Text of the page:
The Avera Heart Hospital is holding a life-saving clinic this week and it doesn't involve patients per say. Nancy Naeve Brown has more on the defibrillator clinic and why it's so important to have them checked.
When Gary Schepel was notified about the automated external defibrillator clinic going on at the Avera Heart Hospital, he knew he was going to take advantage of it. Schepel is a nurse at the McCrossan Boys Ranch and because of the sprawling campus and the amount of visitors, staff and boys they have on hand any given day and during there big fundraisers. They have 3 AED's on hand. An AED shocks the heart after you've gone into cardiac arrest. It basically brings you back to life.
"They talk about the 10 minute guide for every minute the heart isn't beating or blood isn't circulating you can lose 10% brain and body function so it's vitally important the earlier you can get the defib into position and ready to go the better chance you have of saving a life. CPR done seldom will revive the heart due to the electrical system that runs the heart so we need the electrical shock to restart it," Gary Schepel said.
But in order to do its job the AED needs to be fully functional at any given moment. That's why the Avera Heart Hospital and Sioux Falls Fire rescue hold yearly defib clinics.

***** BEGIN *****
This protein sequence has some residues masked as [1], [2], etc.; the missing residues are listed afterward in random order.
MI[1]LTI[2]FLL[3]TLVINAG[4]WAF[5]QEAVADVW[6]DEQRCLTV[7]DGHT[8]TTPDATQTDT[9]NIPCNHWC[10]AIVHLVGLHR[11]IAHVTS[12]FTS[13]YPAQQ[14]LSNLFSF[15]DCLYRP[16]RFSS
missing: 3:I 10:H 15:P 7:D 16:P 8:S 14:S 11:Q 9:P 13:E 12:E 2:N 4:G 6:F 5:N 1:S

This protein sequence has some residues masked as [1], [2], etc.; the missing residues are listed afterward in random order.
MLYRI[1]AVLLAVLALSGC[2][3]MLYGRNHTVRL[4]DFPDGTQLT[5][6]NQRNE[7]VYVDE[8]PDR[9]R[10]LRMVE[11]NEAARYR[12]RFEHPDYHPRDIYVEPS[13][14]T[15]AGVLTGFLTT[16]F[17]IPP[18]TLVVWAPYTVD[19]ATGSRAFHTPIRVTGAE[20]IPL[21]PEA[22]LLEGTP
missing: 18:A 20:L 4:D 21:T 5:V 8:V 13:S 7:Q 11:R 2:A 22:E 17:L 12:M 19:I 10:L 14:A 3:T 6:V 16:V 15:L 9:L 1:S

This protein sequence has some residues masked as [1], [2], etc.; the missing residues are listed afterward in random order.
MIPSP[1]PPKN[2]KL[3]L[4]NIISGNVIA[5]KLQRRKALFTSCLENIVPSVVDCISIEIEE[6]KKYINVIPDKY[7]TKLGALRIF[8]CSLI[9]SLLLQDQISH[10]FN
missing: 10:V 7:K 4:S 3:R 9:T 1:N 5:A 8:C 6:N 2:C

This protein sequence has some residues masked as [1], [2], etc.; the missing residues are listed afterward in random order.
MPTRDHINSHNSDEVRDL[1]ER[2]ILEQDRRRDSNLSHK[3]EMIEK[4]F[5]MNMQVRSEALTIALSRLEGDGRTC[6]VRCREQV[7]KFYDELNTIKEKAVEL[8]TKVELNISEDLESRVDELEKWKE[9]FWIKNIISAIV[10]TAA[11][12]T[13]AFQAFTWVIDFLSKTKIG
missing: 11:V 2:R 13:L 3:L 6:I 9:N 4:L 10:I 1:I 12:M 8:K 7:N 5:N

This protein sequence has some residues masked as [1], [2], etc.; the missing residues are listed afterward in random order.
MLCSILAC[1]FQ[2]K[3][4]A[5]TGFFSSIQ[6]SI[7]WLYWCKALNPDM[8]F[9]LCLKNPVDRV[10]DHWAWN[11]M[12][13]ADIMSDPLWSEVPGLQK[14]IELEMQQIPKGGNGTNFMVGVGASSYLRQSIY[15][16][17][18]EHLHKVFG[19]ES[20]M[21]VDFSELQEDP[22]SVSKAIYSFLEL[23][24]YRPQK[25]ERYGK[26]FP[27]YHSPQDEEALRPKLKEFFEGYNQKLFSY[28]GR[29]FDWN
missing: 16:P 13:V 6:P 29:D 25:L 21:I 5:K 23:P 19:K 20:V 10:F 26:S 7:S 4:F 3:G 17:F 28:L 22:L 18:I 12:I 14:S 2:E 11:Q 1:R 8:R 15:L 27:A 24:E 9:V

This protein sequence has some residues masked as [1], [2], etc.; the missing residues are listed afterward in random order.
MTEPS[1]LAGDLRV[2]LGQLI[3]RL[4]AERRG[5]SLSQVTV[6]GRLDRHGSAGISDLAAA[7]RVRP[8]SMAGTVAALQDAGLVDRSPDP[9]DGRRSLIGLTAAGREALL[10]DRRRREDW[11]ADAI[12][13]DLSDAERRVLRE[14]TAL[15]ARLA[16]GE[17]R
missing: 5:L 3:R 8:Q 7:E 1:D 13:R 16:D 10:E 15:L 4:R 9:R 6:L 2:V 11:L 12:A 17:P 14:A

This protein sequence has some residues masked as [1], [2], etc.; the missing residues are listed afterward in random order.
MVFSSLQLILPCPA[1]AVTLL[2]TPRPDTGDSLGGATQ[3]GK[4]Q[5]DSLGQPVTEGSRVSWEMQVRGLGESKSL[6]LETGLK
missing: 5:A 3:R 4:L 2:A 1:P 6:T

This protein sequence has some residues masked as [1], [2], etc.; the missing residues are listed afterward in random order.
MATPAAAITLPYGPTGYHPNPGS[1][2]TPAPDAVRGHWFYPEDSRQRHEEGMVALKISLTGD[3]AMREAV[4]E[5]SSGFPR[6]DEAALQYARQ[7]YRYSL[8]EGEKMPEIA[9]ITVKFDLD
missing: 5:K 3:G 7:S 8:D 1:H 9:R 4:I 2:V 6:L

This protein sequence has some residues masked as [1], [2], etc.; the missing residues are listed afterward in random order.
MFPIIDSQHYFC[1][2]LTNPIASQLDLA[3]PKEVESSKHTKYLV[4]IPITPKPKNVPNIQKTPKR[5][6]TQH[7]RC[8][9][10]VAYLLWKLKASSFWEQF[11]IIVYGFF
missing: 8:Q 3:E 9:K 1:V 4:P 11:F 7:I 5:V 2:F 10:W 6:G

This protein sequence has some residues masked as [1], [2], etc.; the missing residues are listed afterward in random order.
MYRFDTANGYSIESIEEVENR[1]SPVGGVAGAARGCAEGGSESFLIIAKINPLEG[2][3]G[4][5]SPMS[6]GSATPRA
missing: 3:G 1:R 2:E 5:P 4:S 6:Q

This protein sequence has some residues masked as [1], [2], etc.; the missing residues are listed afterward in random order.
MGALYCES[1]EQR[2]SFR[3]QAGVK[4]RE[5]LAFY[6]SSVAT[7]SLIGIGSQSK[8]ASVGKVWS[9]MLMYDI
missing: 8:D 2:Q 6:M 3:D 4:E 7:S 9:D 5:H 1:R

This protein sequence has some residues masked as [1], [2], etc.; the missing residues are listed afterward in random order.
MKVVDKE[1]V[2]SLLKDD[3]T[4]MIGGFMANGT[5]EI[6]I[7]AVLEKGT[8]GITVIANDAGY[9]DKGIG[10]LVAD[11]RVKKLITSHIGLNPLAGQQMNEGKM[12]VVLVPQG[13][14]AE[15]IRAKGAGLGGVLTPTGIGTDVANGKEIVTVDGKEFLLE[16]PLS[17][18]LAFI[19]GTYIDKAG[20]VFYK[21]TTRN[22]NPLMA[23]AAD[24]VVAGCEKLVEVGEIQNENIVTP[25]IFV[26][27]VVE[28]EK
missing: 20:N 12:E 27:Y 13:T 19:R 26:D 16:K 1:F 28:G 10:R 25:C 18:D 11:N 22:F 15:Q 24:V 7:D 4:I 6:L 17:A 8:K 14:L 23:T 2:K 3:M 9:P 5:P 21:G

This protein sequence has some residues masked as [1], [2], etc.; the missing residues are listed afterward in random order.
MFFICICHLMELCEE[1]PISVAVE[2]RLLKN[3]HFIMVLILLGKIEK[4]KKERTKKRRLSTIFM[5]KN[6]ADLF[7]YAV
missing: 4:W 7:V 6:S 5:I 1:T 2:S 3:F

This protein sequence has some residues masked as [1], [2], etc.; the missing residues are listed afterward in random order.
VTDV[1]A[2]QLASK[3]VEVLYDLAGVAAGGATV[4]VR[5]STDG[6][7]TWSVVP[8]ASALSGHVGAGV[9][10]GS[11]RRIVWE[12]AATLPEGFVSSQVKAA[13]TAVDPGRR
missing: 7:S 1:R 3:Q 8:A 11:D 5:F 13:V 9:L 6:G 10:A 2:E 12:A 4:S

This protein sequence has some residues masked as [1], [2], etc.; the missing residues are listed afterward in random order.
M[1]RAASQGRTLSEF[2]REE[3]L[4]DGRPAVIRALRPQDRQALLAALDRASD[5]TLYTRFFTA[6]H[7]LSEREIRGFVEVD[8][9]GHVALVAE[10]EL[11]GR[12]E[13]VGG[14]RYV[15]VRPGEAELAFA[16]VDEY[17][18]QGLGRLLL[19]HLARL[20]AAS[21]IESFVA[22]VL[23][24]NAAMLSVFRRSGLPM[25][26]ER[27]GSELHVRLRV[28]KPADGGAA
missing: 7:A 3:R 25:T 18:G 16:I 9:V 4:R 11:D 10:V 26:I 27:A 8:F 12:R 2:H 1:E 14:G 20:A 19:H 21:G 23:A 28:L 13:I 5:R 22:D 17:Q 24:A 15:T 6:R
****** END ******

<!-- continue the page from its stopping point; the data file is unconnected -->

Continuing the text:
"We are checking the defibs we have out there for batteries and pads. There's absolutely no different than fire extinguishers they have to be serviced. Really sorry part of this if you need a defib and it's been sitting in its case for 6 or 7 years and doesn't work because the battery is dead that's very sad," Jon Soderholm CEO of the Avera Heart Hospital said.
The Avera Heart Hospital sells AED's at no-profit for $1200. They partnered with Fire Rescue in 2003 an effort to get first responders equipped. It started with one, now there are 1,100 + in police cars, fire trucks and ambulances, plus in schools, churches and public buildings.
"There are people who probably wouldn't be around if it weren't for defibs," Soderholm said.
If you come across someone who is in cardiac arrest the first thing to do is call 911. In Sioux Falls the AED's are registered and the operator can even tell you if there is an AED in that building. , if not start CPR immediately and wait for first responders.
"The thing to remember when you put one on is you aren't going to hurt the person. It's designed to only shock 2 particular rhythms, its fail safe. You can't hurt the person, but if you do nothing that person will die. Do something, put the defib on and it will take charge and tell you what to do,"Chief Jim Sideras with Sioux Falls Fire Rescue said.
Gary Schepel knew what to do by bringing in their AED's because one needed new batteries and new patches. And if you are the person who goes in to cardiac arrest at McCrossan's, you'll thank your lucky stars for his due-diligence.
The Avera Heart hospital will be holding AED clinics in Aberdeen at Avera St. Luke's from 10-2. For more information on this go to: http://www.avera.org/heart-hospital/index.aspx
Or if you are interested in buying an AED from the Avera Heart Hospital call 605.977.7000 and ask for Becky.